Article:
Selective excitation of subtypes of neocortical interneurons by nicotinic receptors. (6/352)

The cellular mechanisms by which neuronal nicotinic cholinergic receptors influence many aspects of physiology and pathology in the neocortex remain primarily unknown. Whole-cell recordings and single-cell reverse transcription (RT)-PCR were combined to analyze the effect of nicotinic receptor agonists on different types of neurons in acute slices of rat neocortex. Nicotinic receptor agonists had no effect on pyramidal neurons and on most types of interneurons, including parvalbumin-expressing fast spiking interneurons and somatostatin-expressing interneurons, but selectively excited a subpopulation of interneurons coexpressing the neuropeptides vasoactive intestinal peptide (VIP) and cholecystokinin. This excitation persisted in the presence of glutamate, GABA, and muscarinic receptor antagonists and in the presence of tetrodotoxin and low extracellular calcium, suggesting that the depolarization was mediated through the direct activation of postsynaptic nicotinic receptors. The responses were blocked by the nicotinic receptor antagonists dihydro-beta-erythroidine and mecamylamine and persisted in the presence of the alpha7 selective nicotinic receptor antagonist methyllycaconitine, suggesting that the involved nicotinic receptors lacked the alpha7 subunit. Single-cell RT-PCR analysis indicated that the majority of the interneurons that responded to nicotinic stimulation coexpressed the alpha4, alpha5, and beta2 nicotinic receptor subunits. Therefore, these results provide a role for non-alpha7 nicotinic receptors in the selective excitation of a subpopulation of neocortical interneurons. Because the neocortical interneurons expressing VIP have been proposed previously to regulate regional cortical blood flow and metabolism, these results also provide a cellular basis for the neuronal regulation of cortical blood flow mediated by acetylcholine.  (+info)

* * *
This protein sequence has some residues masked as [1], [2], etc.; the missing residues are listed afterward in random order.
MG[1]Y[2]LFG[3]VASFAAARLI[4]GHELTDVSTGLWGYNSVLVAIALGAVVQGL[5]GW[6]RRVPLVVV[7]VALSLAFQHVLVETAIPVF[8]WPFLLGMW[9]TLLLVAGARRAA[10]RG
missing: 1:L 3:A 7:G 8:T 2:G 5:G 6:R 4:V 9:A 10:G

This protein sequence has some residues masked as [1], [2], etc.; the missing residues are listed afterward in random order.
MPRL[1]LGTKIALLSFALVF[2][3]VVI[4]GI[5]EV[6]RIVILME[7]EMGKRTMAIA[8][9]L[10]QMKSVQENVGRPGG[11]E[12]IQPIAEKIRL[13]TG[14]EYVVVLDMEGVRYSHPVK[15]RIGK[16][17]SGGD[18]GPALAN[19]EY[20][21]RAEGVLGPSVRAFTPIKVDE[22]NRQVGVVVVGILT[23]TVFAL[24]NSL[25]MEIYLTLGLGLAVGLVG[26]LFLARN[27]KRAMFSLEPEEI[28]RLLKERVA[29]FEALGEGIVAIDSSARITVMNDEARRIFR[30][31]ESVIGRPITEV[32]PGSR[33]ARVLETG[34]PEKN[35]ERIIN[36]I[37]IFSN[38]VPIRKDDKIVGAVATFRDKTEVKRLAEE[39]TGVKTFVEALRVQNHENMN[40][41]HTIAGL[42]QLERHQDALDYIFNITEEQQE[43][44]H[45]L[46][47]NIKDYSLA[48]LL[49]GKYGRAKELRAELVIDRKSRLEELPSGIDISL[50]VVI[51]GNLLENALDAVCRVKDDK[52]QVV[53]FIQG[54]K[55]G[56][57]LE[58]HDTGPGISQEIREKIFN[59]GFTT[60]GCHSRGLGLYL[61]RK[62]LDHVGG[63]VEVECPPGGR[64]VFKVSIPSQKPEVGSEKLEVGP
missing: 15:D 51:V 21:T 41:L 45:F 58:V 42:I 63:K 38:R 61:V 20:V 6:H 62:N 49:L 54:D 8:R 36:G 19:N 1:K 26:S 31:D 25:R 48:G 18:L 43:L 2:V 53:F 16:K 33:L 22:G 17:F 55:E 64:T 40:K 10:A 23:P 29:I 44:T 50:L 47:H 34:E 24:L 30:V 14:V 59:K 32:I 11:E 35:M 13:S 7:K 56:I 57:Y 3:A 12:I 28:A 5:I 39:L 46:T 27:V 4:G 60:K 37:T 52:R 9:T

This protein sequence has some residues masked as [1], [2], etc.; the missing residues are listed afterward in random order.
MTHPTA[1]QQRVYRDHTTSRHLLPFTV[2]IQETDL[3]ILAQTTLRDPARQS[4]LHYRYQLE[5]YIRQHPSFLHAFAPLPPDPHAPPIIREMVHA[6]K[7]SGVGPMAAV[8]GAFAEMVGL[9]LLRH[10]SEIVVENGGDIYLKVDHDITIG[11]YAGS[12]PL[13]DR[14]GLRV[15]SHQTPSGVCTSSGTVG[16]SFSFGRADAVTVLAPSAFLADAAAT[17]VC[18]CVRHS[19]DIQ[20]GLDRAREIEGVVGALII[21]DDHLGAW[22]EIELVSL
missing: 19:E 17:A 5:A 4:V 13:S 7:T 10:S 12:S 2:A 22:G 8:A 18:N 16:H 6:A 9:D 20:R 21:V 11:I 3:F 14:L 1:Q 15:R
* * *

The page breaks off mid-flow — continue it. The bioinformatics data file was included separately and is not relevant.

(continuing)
Perspectives of pharmacotherapy in Alzheimer's disease. (7/352)

Alzheimer's disease (AD) is the most common cause of progressive decline of cognitive function in aged humans, and it is characterized by the presence of numerous senile plaques and neurofibrillary tangles accompanied by neuronal loss. The senile plaques are composed of amyloid beta-peptides (A beta), 40-42 amino acid peptide fragments of the beta-amyloid precursor protein. Genetic, molecular biological and neuropharmacological evidence support the 'amyloid cascade hypothesis' for the pathogenesis of the disease. We review the in vivo effects of various compounds on behavioral and neuropathological changes in the non-transgenic animal models of AD produced by continuous i.c.v. infusion of A beta. These results support therapeutic strategies such as cholinergic therapy, anti-inflammatory agents, antioxidants and estrogen replacement therapy, as well as other cognition enhancers for the treatment of AD. In addition, the amyloid cascade hypothesis offers a number of potential targets for novel therapeutic strategies in AD. We believe that our non-transgenic animal model, as well as transgenic animal models, are useful for developing novel pharmacotherapeutics in AD.  (+info)

Redundant basal forebrain modulation in taste aversion memory formation. (8/352)